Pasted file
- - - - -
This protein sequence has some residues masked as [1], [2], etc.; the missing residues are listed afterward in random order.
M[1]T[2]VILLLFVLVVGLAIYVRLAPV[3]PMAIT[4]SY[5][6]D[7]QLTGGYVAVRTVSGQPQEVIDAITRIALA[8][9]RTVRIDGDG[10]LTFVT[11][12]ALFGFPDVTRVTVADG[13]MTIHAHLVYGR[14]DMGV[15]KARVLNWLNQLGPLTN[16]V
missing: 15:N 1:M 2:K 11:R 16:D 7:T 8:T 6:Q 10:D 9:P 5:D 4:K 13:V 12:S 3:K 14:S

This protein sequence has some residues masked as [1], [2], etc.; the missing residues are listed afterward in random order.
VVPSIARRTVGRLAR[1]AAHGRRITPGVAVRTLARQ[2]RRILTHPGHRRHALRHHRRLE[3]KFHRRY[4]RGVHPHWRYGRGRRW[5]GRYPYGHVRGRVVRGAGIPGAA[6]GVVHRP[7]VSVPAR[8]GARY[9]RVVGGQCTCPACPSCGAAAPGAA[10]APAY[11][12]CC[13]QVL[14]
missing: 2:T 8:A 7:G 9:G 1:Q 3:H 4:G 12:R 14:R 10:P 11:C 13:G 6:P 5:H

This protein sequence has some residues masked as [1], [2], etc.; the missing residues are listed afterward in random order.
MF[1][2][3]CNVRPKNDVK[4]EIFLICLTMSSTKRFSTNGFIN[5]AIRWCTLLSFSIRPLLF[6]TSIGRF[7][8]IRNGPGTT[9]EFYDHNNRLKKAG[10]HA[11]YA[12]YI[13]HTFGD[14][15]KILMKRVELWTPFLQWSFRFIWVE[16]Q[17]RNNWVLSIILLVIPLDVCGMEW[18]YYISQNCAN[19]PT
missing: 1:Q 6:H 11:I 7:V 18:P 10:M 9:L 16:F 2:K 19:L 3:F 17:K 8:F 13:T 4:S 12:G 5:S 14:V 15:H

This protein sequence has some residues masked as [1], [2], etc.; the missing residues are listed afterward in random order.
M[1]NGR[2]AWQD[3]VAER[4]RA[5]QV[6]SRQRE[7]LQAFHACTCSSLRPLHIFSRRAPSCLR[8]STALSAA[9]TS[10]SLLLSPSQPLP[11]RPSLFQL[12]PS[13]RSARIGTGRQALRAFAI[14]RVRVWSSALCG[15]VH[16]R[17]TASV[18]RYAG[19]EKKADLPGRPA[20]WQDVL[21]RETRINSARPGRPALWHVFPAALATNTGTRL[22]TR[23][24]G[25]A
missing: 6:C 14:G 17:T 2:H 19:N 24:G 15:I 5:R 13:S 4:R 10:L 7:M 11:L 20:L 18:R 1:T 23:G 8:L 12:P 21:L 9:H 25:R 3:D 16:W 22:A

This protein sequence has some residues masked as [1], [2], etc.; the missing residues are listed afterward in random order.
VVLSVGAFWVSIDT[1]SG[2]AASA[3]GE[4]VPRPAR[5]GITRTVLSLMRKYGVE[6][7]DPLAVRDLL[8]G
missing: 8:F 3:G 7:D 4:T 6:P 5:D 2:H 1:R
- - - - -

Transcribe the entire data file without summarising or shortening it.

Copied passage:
This protein sequence has some residues masked as [1], [2], etc.; the missing residues are listed afterward in random order.
M[1]T[2]VILLLFVLVVGLAIYVRLAPV[3]PMAIT[4]SY[5][6]D[7]QLTGGYVAVRTVSGQPQEVIDAITRIALA[8][9]RTVRIDGDG[10]LTFVT[11][12]ALFGFPDVTRVTVADG[13]MTIHAHLVYGR[14]DMGV[15]KARVLNWLNQLGPLTN[16]V
missing: 15:N 1:M 2:K 11:R 16:D 7:T 8:T 6:Q 10:D 9:P 5:D 4:K 13:V 12:S 3:K 14:S

This protein sequence has some residues masked as [1], [2], etc.; the missing residues are listed afterward in random order.
VVPSIARRTVGRLAR[1]AAHGRRITPGVAVRTLARQ[2]RRILTHPGHRRHALRHHRRLE[3]KFHRRY[4]RGVHPHWRYGRGRRW[5]GRYPYGHVRGRVVRGAGIPGAA[6]GVVHRP[7]VSVPAR[8]GARY[9]RVVGGQCTCPACPSCGAAAPGAA[10]APAY[11][12]CC[13]QVL[14]
missing: 2:T 8:A 7:G 9:G 1:Q 3:H 4:G 12:R 14:R 10:P 11:C 13:G 6:P 5:H

This protein sequence has some residues masked as [1], [2], etc.; the missing residues are listed afterward in random order.
MF[1][2][3]CNVRPKNDVK[4]EIFLICLTMSSTKRFSTNGFIN[5]AIRWCTLLSFSIRPLLF[6]TSIGRF[7][8]IRNGPGTT[9]EFYDHNNRLKKAG[10]HA[11]YA[12]YI[13]HTFGD[14][15]KILMKRVELWTPFLQWSFRFIWVE[16]Q[17]RNNWVLSIILLVIPLDVCGMEW[18]YYISQNCAN[19]PT
missing: 1:Q 6:H 11:I 7:V 18:P 10:M 9:L 16:F 2:K 19:L 3:F 17:K 8:F 13:T 4:S 12:G 5:S 14:V 15:H

This protein sequence has some residues masked as [1], [2], etc.; the missing residues are listed afterward in random order.
M[1]NGR[2]AWQD[3]VAER[4]RA[5]QV[6]SRQRE[7]LQAFHACTCSSLRPLHIFSRRAPSCLR[8]STALSAA[9]TS[10]SLLLSPSQPLP[11]RPSLFQL[12]PS[13]RSARIGTGRQALRAFAI[14]RVRVWSSALCG[15]VH[16]R[17]TASV[18]RYAG[19]EKKADLPGRPA[20]WQDVL[21]RETRINSARPGRPALWHVFPAALATNTGTRL[22]TR[23][24]G[25]A
missing: 6:C 14:G 17:T 2:H 19:N 24:G 15:I 5:R 13:S 4:R 10:L 7:M 11:L 20:L 18:R 1:T 23:G 8:L 12:P 21:L 9:H 25:R 3:D 16:W 22:A

This protein sequence has some residues masked as [1], [2], etc.; the missing residues are listed afterward in random order.
VVLSVGAFWVSIDT[1]SG[2]AASA[3]GE[4]VPRPAR[5]GITRTVLSLMRKYGVE[6][7]DPLAVRDLL[8]G
missing: 8:F 3:G 7:D 4:T 6:P 5:D 2:H 1:R